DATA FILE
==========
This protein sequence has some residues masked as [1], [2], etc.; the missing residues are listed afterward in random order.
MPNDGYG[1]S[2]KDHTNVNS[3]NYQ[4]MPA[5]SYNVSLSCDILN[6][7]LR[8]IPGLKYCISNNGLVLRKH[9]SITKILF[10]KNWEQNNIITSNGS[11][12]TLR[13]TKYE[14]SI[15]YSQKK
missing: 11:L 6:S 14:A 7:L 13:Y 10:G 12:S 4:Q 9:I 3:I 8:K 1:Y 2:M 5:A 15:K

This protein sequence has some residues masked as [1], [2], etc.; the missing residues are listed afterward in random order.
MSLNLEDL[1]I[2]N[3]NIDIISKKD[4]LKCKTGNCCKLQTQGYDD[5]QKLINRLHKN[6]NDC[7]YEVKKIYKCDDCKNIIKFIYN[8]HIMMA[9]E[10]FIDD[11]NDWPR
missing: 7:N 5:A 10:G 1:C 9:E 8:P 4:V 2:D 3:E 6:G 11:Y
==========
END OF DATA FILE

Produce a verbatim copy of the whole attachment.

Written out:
This protein sequence has some residues masked as [1], [2], etc.; the missing residues are listed afterward in random order.
MPNDGYG[1]S[2]KDHTNVNS[3]NYQ[4]MPA[5]SYNVSLSCDILN[6][7]LR[8]IPGLKYCISNNGLVLRKH[9]SITKILF[10]KNWEQNNIITSNGS[11][12]TLR[13]TKYE[14]SI[15]YSQKK
missing: 11:L 6:S 14:A 7:L 13:Y 10:G 12:S 4:Q 9:I 3:I 8:K 1:Y 2:M 5:A 15:K

This protein sequence has some residues masked as [1], [2], etc.; the missing residues are listed afterward in random order.
MSLNLEDL[1]I[2]N[3]NIDIISKKD[4]LKCKTGNCCKLQTQGYDD[5]QKLINRLHKN[6]NDC[7]YEVKKIYKCDDCKNIIKFIYN[8]HIMMA[9]E[10]FIDD[11]NDWPR
missing: 7:N 5:A 10:G 1:C 9:E 8:P 4:V 2:D 3:E 6:G 11:Y